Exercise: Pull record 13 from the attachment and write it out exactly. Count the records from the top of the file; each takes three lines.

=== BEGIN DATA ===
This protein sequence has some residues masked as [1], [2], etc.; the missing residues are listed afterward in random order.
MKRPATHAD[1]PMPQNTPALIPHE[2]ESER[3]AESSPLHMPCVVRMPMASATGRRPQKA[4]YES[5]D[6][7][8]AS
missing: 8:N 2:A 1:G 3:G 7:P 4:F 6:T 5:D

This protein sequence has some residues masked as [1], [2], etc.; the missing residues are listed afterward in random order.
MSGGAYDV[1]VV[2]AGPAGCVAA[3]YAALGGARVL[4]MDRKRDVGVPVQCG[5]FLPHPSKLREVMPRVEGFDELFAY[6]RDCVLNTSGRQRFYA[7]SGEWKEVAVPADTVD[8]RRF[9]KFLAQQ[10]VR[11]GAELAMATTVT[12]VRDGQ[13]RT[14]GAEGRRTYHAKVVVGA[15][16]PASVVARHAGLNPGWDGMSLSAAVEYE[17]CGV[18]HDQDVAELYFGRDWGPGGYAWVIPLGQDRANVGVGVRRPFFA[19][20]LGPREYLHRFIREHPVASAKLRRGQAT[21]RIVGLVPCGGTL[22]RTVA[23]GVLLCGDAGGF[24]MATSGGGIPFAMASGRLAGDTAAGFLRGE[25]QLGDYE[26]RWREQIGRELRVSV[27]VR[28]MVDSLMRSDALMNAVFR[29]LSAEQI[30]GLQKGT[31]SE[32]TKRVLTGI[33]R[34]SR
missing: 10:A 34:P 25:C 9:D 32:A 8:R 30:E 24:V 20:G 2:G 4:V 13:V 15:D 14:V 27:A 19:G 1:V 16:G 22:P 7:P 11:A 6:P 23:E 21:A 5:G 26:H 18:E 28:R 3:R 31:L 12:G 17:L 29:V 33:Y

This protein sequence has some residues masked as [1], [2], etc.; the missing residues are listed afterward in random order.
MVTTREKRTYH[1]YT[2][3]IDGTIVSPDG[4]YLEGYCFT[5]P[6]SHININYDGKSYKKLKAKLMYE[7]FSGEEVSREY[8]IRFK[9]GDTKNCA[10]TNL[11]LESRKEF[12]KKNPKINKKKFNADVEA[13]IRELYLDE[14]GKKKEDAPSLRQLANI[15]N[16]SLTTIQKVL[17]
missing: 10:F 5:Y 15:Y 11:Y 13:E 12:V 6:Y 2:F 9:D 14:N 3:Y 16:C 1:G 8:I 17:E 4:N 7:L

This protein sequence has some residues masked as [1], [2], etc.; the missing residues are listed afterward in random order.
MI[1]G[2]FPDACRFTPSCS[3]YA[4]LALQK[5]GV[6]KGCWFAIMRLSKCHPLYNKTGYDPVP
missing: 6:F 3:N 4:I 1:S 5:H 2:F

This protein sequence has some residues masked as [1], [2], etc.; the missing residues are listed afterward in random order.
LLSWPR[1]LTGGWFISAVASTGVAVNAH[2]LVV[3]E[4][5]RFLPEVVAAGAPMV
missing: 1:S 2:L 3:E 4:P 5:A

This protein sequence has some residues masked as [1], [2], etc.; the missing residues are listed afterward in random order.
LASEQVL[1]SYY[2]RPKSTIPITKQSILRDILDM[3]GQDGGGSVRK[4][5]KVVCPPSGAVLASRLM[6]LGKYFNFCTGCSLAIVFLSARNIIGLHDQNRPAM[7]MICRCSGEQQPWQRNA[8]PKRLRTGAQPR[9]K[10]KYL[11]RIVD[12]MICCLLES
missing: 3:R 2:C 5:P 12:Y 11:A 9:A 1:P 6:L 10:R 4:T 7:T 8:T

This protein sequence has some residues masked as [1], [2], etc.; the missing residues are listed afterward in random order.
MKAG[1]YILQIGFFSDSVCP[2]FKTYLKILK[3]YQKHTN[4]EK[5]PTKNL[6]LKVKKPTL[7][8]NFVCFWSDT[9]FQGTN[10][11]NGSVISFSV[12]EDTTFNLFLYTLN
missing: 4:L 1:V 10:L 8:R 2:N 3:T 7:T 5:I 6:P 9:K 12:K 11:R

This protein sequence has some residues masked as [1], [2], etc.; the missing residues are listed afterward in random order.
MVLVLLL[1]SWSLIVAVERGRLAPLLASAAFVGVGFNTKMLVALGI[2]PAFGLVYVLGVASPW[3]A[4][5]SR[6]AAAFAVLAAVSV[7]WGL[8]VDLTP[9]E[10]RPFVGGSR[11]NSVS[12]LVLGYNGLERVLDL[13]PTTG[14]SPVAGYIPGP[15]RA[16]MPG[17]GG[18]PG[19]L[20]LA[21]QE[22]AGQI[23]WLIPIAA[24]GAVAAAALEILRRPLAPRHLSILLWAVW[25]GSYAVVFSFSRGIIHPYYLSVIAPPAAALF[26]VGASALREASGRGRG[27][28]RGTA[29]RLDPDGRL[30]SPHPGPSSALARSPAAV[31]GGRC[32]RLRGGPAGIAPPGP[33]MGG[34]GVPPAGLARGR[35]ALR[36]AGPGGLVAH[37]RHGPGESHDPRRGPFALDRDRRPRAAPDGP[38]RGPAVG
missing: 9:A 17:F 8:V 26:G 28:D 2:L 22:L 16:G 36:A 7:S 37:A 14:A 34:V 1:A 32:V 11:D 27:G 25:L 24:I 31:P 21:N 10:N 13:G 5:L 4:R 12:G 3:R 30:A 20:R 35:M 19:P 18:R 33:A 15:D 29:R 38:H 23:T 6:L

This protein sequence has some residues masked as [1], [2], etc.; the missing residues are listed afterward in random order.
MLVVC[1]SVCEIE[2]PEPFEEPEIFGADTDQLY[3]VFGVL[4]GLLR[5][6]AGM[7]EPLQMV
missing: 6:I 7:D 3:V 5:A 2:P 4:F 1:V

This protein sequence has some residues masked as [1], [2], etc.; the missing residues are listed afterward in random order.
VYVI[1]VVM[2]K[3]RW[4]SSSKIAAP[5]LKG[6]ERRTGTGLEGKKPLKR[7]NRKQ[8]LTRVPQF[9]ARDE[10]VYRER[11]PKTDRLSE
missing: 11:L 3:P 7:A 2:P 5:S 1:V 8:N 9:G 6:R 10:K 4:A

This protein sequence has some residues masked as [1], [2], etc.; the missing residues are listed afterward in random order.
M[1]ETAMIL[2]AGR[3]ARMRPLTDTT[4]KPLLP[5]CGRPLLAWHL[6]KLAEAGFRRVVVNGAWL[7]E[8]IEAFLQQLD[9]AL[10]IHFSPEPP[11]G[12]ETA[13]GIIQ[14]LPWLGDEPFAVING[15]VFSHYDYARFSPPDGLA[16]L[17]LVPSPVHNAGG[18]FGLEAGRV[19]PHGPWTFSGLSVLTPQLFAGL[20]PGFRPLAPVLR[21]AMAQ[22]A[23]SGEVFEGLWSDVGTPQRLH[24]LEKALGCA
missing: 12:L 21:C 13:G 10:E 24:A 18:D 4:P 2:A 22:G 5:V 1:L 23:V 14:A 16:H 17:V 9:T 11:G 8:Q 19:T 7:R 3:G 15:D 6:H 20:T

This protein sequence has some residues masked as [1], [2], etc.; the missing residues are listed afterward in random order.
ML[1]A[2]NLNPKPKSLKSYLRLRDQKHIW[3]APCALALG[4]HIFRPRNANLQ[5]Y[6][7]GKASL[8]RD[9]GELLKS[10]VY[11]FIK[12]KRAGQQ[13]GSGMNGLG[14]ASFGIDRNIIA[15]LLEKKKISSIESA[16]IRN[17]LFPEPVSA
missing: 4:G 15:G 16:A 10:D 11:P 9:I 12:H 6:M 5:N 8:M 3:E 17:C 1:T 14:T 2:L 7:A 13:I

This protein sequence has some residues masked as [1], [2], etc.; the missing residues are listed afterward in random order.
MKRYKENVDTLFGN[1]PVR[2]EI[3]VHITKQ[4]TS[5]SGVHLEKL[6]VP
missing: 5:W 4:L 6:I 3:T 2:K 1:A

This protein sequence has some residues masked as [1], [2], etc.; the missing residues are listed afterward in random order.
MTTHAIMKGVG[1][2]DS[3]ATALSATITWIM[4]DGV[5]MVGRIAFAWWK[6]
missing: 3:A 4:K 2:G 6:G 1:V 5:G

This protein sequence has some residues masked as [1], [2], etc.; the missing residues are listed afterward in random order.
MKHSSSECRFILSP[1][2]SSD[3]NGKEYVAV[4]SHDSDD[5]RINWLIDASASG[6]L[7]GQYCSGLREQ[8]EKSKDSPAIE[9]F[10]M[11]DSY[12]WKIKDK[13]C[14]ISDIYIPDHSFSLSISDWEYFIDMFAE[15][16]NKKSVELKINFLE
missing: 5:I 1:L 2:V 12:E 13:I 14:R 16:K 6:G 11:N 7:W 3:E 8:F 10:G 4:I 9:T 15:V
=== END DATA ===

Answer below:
This protein sequence has some residues masked as [1], [2], etc.; the missing residues are listed afterward in random order.
MKRYKENVDTLFGN[1]PVR[2]EI[3]VHITKQ[4]TS[5]SGVHLEKL[6]VP
missing: 5:W 4:L 6:I 3:T 2:K 1:A